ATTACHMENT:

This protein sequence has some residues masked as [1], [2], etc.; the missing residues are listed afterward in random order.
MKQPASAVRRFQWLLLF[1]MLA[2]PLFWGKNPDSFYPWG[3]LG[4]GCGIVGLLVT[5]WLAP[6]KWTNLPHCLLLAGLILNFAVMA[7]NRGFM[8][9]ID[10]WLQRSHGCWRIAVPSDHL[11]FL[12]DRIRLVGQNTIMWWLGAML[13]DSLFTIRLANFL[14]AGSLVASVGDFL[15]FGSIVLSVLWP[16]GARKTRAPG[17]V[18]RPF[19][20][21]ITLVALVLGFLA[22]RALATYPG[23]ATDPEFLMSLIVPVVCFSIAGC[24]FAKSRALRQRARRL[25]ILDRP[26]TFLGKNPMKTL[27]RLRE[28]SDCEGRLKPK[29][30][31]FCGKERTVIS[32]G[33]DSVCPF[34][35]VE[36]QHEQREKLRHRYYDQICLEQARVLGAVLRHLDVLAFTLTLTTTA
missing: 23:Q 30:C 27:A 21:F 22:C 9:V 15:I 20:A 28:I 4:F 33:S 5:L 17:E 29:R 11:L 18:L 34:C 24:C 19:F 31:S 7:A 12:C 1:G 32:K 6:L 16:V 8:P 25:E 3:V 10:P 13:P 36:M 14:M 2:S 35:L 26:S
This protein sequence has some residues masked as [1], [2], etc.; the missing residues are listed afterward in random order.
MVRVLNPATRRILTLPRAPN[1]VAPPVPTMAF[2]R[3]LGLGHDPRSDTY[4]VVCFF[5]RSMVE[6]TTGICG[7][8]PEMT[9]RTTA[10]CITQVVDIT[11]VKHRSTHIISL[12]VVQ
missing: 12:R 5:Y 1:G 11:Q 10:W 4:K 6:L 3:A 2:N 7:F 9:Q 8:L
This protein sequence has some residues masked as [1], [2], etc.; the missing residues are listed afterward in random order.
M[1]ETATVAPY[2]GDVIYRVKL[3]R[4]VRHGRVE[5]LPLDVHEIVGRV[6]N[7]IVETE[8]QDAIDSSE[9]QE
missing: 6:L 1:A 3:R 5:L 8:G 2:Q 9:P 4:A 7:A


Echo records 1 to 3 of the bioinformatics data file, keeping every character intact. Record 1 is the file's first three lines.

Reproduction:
This protein sequence has some residues masked as [1], [2], etc.; the missing residues are listed afterward in random order.
MKQPASAVRRFQWLLLF[1]MLA[2]PLFWGKNPDSFYPWG[3]LG[4]GCGIVGLLVT[5]WLAP[6]KWTNLPHCLLLAGLILNFAVMA[7]NRGFM[8][9]ID[10]WLQRSHGCWRIAVPSDHL[11]FL[12]DRIRLVGQNTIMWWLGAML[13]DSLFTIRLANFL[14]AGSLVASVGDFL[15]FGSIVLSVLWP[16]GARKTRAPG[17]V[18]RPF[19][20][21]ITLVALVLGFLA[22]RALATYPG[23]ATDPEFLMSLIVPVVCFSIAGC[24]FAKSRALRQRARRL[25]ILDRP[26]TFLGKNPMKTL[27]RLRE[28]SDCEGRLKPK[29][30][31]FCGKERTVIS[32]G[33]DSVCPF[34][35]VE[36]QHEQREKLRHRYYDQICLEQARVLGAVLRHLDVLAFTLTLTTTA
missing: 23:Q 30:C 27:A 21:F 22:C 9:V 15:I 20:A 28:I 4:F 33:S 5:L 17:E 29:R 11:L 18:L 34:C 24:C 19:F 31:S 7:A 12:C 1:G 32:K 6:L 16:V 8:P 25:E 3:V 10:P 13:P 36:M 14:M 2:S 35:L 26:S
This protein sequence has some residues masked as [1], [2], etc.; the missing residues are listed afterward in random order.
MVRVLNPATRRILTLPRAPN[1]VAPPVPTMAF[2]R[3]LGLGHDPRSDTY[4]VVCFF[5]RSMVE[6]TTGICG[7][8]PEMT[9]RTTA[10]CITQVVDIT[11]VKHRSTHIISL[12]VVQ
missing: 12:R 5:Y 1:G 11:Q 10:W 4:K 6:L 3:A 2:N 7:F 9:Q 8:L
This protein sequence has some residues masked as [1], [2], etc.; the missing residues are listed afterward in random order.
M[1]ETATVAPY[2]GDVIYRVKL[3]R[4]VRHGRVE[5]LPLDVHEIVGRV[6]N[7]IVETE[8]QDAIDSSE[9]QE
missing: 6:L 1:A 3:R 5:L 8:G 2:Q 9:P 4:A 7:A